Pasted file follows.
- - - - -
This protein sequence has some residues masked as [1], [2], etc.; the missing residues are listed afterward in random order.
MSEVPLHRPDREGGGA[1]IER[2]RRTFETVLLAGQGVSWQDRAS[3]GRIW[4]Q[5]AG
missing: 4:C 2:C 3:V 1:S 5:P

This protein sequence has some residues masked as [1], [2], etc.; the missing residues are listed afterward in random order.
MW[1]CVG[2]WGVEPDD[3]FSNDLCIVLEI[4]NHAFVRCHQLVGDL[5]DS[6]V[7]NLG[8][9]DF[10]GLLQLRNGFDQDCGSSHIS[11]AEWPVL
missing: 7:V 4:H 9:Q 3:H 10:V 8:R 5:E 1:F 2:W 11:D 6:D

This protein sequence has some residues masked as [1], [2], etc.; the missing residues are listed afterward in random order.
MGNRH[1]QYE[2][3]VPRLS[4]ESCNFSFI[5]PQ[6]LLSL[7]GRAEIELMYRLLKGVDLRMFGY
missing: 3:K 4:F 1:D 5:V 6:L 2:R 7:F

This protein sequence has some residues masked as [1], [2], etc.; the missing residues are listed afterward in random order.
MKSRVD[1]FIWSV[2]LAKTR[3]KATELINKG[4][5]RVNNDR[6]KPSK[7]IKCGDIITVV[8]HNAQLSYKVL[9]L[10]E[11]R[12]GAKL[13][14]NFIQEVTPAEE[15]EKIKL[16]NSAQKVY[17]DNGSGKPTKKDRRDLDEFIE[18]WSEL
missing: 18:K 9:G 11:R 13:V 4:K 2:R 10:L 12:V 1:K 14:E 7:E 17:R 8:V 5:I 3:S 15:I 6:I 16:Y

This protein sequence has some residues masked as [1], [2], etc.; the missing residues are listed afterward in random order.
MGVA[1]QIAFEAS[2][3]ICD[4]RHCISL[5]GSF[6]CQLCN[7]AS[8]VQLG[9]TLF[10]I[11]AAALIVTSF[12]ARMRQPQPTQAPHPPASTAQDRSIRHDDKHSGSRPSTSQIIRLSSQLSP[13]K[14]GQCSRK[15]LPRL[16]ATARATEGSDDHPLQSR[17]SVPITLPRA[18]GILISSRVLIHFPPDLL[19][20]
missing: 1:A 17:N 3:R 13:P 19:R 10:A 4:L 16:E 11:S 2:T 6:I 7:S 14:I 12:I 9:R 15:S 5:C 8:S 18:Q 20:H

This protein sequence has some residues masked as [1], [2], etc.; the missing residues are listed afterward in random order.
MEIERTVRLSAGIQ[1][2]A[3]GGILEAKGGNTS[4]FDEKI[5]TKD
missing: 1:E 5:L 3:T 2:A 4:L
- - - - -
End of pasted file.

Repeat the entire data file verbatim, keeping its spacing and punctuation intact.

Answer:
This protein sequence has some residues masked as [1], [2], etc.; the missing residues are listed afterward in random order.
MSEVPLHRPDREGGGA[1]IER[2]RRTFETVLLAGQGVSWQDRAS[3]GRIW[4]Q[5]AG
missing: 4:C 2:C 3:V 1:S 5:P

This protein sequence has some residues masked as [1], [2], etc.; the missing residues are listed afterward in random order.
MW[1]CVG[2]WGVEPDD[3]FSNDLCIVLEI[4]NHAFVRCHQLVGDL[5]DS[6]V[7]NLG[8][9]DF[10]GLLQLRNGFDQDCGSSHIS[11]AEWPVL
missing: 7:V 4:H 9:Q 3:H 10:V 8:R 5:E 1:F 2:W 11:D 6:D

This protein sequence has some residues masked as [1], [2], etc.; the missing residues are listed afterward in random order.
MGNRH[1]QYE[2][3]VPRLS[4]ESCNFSFI[5]PQ[6]LLSL[7]GRAEIELMYRLLKGVDLRMFGY
missing: 3:K 4:F 1:D 5:V 6:L 2:R 7:F

This protein sequence has some residues masked as [1], [2], etc.; the missing residues are listed afterward in random order.
MKSRVD[1]FIWSV[2]LAKTR[3]KATELINKG[4][5]RVNNDR[6]KPSK[7]IKCGDIITVV[8]HNAQLSYKVL[9]L[10]E[11]R[12]GAKL[13][14]NFIQEVTPAEE[15]EKIKL[16]NSAQKVY[17]DNGSGKPTKKDRRDLDEFIE[18]WSEL
missing: 18:K 9:G 11:R 13:V 4:K 2:R 10:L 12:V 1:K 14:E 7:E 17:R 8:V 5:I 3:S 15:I 6:I 16:Y

This protein sequence has some residues masked as [1], [2], etc.; the missing residues are listed afterward in random order.
MGVA[1]QIAFEAS[2][3]ICD[4]RHCISL[5]GSF[6]CQLCN[7]AS[8]VQLG[9]TLF[10]I[11]AAALIVTSF[12]ARMRQPQPTQAPHPPASTAQDRSIRHDDKHSGSRPSTSQIIRLSSQLSP[13]K[14]GQCSRK[15]LPRL[16]ATARATEGSDDHPLQSR[17]SVPITLPRA[18]GILISSRVLIHFPPDLL[19][20]
missing: 1:A 17:N 3:R 13:P 19:R 10:A 4:L 16:E 11:S 2:T 6:I 7:S 14:I 12:I 9:R 15:S 5:C 8:S 18:Q 20:H

This protein sequence has some residues masked as [1], [2], etc.; the missing residues are listed afterward in random order.
MEIERTVRLSAGIQ[1][2]A[3]GGILEAKGGNTS[4]FDEKI[5]TKD
missing: 1:E 5:L 3:T 2:A 4:L